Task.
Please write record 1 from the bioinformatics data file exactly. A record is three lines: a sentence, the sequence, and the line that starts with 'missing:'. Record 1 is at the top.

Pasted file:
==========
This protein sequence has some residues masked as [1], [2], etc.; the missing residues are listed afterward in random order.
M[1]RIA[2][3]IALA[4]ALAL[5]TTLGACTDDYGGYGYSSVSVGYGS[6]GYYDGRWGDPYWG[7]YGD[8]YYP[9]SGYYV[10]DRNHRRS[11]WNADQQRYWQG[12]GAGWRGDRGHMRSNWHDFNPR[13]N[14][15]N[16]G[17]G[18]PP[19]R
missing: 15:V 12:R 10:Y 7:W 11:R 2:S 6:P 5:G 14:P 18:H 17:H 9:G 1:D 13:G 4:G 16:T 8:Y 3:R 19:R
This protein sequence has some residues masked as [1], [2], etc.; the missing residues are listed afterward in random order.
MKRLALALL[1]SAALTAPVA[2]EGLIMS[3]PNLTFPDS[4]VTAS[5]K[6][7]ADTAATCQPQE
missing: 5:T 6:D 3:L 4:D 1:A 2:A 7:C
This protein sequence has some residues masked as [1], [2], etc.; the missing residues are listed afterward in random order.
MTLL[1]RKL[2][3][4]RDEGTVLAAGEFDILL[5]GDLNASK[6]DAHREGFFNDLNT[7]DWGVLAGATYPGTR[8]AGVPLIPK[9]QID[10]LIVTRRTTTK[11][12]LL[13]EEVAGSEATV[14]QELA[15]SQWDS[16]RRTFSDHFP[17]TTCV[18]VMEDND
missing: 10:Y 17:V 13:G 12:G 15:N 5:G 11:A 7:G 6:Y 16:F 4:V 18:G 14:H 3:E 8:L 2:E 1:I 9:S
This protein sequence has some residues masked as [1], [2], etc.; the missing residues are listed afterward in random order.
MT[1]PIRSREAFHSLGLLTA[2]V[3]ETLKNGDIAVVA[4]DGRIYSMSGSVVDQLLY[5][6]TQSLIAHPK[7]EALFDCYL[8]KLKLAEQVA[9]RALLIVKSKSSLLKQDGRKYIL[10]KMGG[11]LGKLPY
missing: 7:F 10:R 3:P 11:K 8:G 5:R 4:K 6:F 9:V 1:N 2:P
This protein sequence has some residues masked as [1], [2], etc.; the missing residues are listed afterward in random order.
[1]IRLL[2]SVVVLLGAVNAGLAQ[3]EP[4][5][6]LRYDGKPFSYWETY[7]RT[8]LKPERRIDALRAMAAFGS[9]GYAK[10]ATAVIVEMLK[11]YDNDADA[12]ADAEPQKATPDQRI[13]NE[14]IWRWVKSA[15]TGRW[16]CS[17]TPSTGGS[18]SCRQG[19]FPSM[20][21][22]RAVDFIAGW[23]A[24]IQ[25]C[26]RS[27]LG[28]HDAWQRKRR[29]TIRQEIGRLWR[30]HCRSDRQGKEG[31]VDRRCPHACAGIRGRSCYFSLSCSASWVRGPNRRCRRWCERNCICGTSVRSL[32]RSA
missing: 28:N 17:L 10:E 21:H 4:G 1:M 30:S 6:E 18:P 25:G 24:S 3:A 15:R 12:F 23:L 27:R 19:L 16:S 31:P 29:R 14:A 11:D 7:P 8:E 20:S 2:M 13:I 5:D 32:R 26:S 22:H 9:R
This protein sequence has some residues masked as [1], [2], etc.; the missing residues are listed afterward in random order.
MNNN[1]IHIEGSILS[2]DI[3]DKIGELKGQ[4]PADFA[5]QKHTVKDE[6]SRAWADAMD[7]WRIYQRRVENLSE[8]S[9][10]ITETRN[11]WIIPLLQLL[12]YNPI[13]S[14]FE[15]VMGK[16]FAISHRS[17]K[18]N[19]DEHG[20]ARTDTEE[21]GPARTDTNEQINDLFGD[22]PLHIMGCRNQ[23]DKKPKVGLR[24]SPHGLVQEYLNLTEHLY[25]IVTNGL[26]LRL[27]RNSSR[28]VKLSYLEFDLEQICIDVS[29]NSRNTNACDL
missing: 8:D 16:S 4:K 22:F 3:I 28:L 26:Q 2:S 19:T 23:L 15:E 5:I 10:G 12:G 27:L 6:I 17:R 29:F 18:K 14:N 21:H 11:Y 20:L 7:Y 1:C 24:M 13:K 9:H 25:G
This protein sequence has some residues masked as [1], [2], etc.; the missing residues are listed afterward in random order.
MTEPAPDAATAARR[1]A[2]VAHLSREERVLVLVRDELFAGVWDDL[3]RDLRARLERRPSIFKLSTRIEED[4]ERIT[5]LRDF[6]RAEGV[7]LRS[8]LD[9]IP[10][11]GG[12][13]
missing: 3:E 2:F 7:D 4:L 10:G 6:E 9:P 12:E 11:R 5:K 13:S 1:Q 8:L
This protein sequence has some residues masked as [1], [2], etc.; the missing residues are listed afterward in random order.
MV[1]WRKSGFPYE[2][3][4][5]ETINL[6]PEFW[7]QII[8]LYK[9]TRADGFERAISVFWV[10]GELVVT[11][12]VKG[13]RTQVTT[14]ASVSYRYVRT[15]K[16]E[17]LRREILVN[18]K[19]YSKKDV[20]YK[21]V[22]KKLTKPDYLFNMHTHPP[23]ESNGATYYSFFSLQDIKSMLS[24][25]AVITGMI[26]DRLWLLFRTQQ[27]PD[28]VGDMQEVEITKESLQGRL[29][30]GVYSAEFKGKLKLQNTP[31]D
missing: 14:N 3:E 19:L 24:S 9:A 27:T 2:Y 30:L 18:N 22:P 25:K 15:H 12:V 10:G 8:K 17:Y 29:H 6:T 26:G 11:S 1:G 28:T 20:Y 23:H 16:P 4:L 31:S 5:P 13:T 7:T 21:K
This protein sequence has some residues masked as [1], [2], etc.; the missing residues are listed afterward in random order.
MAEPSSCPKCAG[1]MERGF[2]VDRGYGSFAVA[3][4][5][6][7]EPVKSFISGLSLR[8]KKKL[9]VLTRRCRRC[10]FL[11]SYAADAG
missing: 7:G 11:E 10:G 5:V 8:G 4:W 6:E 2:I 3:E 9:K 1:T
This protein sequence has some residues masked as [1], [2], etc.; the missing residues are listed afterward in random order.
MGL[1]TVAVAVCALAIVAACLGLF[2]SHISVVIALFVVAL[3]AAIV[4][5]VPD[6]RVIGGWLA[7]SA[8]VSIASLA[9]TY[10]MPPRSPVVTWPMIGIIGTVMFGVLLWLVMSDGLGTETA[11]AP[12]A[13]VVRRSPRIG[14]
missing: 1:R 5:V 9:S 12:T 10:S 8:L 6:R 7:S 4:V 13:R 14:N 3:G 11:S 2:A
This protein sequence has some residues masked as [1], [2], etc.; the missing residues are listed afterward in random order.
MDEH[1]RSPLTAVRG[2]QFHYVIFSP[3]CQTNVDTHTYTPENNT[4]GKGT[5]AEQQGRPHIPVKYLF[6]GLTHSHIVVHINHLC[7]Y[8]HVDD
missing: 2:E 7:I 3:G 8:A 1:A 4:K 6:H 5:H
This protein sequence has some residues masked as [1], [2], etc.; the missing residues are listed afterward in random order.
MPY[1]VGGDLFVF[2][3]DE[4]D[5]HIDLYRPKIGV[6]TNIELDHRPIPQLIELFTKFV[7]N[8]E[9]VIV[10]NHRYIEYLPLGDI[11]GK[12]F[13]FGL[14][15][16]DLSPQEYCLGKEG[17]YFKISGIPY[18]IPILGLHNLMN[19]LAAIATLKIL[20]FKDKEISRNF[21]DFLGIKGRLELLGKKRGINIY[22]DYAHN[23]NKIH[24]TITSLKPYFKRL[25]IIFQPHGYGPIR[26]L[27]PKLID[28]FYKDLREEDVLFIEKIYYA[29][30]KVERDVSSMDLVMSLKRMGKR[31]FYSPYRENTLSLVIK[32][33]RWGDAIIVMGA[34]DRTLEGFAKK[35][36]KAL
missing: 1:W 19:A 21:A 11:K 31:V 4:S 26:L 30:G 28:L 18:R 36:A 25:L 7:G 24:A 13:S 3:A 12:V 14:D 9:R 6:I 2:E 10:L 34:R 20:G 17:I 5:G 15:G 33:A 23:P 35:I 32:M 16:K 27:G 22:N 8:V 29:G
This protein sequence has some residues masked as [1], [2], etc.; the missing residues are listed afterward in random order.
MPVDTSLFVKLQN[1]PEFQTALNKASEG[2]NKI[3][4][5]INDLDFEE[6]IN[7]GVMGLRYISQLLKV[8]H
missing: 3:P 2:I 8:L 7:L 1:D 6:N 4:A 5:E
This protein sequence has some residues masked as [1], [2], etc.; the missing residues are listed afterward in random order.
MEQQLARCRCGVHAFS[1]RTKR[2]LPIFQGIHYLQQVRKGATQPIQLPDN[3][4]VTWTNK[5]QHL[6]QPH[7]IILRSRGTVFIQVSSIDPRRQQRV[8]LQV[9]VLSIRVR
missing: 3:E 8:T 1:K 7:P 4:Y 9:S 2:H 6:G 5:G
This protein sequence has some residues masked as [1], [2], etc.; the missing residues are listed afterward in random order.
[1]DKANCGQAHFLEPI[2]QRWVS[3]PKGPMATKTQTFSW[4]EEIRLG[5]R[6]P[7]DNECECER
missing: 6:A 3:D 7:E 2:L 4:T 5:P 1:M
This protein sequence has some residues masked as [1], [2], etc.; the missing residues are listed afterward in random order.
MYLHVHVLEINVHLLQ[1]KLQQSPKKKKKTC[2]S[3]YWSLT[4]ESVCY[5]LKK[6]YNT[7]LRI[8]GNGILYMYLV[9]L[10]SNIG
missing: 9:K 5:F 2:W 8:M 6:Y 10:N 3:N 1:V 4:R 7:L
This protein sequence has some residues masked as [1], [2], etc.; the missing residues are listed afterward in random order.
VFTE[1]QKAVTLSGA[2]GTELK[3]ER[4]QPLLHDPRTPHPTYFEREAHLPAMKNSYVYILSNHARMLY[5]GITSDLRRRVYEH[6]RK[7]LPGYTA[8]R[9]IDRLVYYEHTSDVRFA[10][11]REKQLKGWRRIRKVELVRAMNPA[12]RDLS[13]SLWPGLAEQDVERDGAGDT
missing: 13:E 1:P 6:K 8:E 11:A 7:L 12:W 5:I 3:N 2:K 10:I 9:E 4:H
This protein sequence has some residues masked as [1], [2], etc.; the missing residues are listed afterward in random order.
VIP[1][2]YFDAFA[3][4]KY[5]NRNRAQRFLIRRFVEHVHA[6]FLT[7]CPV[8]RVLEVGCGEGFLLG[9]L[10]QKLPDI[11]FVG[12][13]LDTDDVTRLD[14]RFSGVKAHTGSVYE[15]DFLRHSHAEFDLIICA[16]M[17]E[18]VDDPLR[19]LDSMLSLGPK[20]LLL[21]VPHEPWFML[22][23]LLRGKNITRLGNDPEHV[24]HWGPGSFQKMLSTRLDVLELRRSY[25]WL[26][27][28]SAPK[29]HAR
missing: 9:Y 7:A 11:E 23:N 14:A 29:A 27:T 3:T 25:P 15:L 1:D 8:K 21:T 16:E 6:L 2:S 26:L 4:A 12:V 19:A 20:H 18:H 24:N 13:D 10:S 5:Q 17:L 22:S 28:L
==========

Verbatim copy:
This protein sequence has some residues masked as [1], [2], etc.; the missing residues are listed afterward in random order.
M[1]RIA[2][3]IALA[4]ALAL[5]TTLGACTDDYGGYGYSSVSVGYGS[6]GYYDGRWGDPYWG[7]YGD[8]YYP[9]SGYYV[10]DRNHRRS[11]WNADQQRYWQG[12]GAGWRGDRGHMRSNWHDFNPR[13]N[14][15]N[16]G[17]G[18]PP[19]R
missing: 15:V 12:R 10:Y 7:W 11:R 2:S 6:P 5:G 14:P 18:H 17:H 9:G 1:D 13:G 4:G 16:T 8:Y 3:R 19:R